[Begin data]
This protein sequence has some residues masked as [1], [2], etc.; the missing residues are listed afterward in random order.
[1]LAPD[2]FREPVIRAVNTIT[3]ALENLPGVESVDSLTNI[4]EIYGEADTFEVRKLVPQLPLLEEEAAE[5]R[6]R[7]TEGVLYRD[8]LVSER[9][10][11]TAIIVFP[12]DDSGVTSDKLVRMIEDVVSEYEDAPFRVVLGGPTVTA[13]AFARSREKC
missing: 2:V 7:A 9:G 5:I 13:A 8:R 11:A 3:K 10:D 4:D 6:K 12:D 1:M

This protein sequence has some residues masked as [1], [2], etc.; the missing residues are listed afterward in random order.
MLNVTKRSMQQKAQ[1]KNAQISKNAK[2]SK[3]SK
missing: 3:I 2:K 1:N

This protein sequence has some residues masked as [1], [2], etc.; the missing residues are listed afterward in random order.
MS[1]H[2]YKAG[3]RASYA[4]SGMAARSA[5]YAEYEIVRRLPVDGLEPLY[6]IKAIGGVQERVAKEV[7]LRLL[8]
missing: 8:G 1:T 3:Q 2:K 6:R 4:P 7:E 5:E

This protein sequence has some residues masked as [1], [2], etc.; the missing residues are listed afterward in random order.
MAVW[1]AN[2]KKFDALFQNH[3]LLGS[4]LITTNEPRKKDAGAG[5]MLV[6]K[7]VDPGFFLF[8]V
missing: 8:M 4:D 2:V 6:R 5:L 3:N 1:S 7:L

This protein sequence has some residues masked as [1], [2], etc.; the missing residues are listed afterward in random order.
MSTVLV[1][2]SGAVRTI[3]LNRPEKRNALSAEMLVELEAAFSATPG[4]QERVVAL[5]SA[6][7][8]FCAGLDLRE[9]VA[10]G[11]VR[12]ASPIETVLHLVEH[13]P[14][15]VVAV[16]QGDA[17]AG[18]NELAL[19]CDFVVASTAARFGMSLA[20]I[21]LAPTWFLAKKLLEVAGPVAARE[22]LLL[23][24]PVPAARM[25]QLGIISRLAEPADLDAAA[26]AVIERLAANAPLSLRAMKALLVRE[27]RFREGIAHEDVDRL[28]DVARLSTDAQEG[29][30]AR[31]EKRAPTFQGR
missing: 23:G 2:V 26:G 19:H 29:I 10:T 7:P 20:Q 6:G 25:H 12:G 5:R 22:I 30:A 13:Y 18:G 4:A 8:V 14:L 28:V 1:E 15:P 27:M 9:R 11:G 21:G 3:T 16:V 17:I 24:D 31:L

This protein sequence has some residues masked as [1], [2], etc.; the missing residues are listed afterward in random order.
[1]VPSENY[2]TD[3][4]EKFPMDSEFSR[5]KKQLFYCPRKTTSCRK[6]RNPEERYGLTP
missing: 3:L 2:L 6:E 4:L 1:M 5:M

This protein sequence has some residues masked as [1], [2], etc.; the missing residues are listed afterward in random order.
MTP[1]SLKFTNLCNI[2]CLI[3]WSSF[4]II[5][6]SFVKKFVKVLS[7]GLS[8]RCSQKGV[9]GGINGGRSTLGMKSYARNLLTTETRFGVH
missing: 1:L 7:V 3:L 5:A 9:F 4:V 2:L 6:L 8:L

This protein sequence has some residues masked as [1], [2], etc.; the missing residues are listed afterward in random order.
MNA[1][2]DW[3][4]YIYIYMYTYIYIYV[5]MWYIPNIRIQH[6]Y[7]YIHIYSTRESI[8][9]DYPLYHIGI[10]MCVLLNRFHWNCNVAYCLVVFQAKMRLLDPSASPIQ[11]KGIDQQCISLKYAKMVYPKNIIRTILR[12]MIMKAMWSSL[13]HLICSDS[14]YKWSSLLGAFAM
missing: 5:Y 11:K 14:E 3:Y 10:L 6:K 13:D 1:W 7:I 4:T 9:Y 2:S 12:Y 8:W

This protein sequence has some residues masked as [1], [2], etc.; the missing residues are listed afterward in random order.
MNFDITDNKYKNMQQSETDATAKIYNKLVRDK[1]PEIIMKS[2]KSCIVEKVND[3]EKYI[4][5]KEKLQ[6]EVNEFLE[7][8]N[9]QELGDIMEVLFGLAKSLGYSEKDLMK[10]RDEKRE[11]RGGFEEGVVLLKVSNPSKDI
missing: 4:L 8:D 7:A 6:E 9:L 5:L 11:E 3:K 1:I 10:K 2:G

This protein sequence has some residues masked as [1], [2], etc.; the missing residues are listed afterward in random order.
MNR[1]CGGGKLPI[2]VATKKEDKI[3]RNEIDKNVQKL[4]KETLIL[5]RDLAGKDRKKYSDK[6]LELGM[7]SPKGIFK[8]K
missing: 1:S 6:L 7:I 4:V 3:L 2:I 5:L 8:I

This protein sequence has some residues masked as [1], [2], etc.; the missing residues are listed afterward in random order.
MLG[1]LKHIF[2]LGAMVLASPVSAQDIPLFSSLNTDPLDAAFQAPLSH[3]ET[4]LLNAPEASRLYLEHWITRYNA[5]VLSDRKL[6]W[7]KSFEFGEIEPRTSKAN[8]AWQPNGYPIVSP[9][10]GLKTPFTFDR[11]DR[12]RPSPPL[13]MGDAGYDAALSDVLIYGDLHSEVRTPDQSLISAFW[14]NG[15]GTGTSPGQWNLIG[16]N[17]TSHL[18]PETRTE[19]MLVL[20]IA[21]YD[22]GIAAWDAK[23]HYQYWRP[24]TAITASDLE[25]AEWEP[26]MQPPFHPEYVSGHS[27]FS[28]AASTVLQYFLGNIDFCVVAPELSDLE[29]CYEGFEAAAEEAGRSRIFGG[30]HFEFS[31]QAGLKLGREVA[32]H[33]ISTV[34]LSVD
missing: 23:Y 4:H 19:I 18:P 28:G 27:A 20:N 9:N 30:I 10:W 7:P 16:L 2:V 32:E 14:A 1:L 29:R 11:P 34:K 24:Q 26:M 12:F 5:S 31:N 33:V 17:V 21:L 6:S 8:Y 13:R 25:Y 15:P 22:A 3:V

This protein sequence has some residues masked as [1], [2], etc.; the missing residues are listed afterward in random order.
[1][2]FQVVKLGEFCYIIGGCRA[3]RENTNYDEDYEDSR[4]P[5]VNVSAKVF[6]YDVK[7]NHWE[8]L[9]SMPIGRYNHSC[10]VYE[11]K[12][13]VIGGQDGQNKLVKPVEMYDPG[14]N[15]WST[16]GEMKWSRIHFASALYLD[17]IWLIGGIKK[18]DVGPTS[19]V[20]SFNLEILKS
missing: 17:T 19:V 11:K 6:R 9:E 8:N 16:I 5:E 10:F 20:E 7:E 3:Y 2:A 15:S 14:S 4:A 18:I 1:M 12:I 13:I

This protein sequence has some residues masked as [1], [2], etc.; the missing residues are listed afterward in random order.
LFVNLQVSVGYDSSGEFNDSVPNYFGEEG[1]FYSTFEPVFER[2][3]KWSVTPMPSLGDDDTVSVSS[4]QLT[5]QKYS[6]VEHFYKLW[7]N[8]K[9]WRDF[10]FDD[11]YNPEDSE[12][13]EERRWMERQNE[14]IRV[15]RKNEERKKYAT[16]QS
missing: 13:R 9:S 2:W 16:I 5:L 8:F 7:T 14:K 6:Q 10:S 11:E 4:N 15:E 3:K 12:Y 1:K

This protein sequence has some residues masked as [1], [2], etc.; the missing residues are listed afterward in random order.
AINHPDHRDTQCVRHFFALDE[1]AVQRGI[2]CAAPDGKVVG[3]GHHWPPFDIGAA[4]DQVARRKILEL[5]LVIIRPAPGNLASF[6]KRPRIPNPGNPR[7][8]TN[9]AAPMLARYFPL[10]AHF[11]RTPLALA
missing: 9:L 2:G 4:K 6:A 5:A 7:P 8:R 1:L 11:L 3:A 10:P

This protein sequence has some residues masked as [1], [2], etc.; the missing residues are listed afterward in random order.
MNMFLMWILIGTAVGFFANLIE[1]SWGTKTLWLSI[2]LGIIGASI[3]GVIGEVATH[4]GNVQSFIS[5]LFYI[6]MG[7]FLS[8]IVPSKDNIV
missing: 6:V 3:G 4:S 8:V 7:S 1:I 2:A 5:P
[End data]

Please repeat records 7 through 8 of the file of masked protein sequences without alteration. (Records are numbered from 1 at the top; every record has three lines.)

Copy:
This protein sequence has some residues masked as [1], [2], etc.; the missing residues are listed afterward in random order.
MTP[1]SLKFTNLCNI[2]CLI[3]WSSF[4]II[5][6]SFVKKFVKVLS[7]GLS[8]RCSQKGV[9]GGINGGRSTLGMKSYARNLLTTETRFGVH
missing: 1:L 7:V 3:L 5:A 9:F 4:V 2:L 6:L 8:L

This protein sequence has some residues masked as [1], [2], etc.; the missing residues are listed afterward in random order.
MNA[1][2]DW[3][4]YIYIYMYTYIYIYV[5]MWYIPNIRIQH[6]Y[7]YIHIYSTRESI[8][9]DYPLYHIGI[10]MCVLLNRFHWNCNVAYCLVVFQAKMRLLDPSASPIQ[11]KGIDQQCISLKYAKMVYPKNIIRTILR[12]MIMKAMWSSL[13]HLICSDS[14]YKWSSLLGAFAM
missing: 5:Y 11:K 14:E 3:Y 10:L 6:K 13:D 1:W 7:I 4:T 9:Y 2:S 12:Y 8:W